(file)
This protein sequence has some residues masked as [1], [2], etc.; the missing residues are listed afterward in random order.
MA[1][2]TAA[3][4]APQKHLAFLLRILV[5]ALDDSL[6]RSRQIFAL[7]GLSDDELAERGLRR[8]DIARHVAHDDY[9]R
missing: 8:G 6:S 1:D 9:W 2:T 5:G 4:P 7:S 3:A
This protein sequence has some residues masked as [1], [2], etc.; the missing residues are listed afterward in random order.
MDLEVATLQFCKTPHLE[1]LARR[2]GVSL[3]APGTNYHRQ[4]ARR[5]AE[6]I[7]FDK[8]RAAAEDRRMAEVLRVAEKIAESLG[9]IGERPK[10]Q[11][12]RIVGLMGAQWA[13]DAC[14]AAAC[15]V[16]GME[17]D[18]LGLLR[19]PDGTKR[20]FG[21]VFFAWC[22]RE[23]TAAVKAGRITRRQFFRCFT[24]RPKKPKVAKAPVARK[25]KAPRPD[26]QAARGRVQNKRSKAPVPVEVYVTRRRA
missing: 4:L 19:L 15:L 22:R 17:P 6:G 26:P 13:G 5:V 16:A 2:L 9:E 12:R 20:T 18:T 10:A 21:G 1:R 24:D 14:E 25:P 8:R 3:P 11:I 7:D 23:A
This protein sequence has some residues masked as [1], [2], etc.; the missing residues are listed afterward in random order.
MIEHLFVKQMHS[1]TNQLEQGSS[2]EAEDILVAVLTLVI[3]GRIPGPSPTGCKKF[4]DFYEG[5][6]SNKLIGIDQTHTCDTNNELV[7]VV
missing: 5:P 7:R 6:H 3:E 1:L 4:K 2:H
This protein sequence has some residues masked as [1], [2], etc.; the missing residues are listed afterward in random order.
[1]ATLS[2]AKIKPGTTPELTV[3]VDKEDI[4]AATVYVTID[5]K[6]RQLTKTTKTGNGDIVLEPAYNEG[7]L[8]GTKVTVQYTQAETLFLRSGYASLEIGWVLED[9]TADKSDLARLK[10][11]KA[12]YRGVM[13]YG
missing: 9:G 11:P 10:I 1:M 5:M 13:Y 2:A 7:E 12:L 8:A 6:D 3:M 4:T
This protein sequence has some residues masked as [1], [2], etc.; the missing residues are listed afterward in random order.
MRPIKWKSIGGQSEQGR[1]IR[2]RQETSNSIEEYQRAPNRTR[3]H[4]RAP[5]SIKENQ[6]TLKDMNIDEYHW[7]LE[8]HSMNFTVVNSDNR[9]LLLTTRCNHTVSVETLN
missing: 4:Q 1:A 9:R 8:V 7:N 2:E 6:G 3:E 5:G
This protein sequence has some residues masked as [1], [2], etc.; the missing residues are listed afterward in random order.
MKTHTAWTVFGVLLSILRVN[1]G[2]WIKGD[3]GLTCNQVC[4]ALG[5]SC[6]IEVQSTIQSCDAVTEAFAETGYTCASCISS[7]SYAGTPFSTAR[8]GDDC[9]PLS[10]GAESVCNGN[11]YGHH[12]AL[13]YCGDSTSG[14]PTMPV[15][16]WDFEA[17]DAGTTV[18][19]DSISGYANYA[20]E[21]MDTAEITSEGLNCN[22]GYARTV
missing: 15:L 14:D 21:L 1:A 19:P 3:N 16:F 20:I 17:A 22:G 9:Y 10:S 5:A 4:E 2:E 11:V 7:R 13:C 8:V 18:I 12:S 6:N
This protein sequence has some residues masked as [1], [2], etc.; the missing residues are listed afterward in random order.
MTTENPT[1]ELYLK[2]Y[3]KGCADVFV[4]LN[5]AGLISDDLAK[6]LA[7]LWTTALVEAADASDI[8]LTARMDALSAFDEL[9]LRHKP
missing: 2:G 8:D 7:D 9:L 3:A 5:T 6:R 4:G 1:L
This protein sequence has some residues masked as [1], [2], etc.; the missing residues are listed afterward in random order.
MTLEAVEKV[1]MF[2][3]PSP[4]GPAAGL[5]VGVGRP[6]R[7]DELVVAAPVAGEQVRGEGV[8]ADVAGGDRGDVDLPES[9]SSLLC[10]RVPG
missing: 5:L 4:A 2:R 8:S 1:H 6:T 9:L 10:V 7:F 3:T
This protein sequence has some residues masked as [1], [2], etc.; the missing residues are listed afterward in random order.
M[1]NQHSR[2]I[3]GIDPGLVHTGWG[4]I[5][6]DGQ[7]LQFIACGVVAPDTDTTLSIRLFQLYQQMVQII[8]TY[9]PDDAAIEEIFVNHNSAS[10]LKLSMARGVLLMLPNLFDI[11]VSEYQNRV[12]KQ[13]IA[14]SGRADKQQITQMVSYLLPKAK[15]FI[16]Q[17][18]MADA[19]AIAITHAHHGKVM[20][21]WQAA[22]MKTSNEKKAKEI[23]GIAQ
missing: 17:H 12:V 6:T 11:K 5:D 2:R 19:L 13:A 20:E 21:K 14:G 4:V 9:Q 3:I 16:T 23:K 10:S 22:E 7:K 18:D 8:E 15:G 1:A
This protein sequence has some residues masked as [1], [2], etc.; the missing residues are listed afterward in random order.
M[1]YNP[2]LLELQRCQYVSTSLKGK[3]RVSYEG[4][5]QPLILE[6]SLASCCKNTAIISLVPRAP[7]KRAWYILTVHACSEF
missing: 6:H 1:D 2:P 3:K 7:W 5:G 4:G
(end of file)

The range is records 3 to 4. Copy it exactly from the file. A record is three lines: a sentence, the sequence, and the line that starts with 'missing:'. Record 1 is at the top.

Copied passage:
This protein sequence has some residues masked as [1], [2], etc.; the missing residues are listed afterward in random order.
MIEHLFVKQMHS[1]TNQLEQGSS[2]EAEDILVAVLTLVI[3]GRIPGPSPTGCKKF[4]DFYEG[5][6]SNKLIGIDQTHTCDTNNELV[7]VV
missing: 5:P 7:R 6:H 3:E 1:L 4:K 2:H
This protein sequence has some residues masked as [1], [2], etc.; the missing residues are listed afterward in random order.
[1]ATLS[2]AKIKPGTTPELTV[3]VDKEDI[4]AATVYVTID[5]K[6]RQLTKTTKTGNGDIVLEPAYNEG[7]L[8]GTKVTVQYTQAETLFLRSGYASLEIGWVLED[9]TADKSDLARLK[10][11]KA[12]YRGVM[13]YG
missing: 9:G 11:P 10:I 1:M 5:M 13:Y 2:A 7:E 12:L 8:A 6:D 3:M 4:T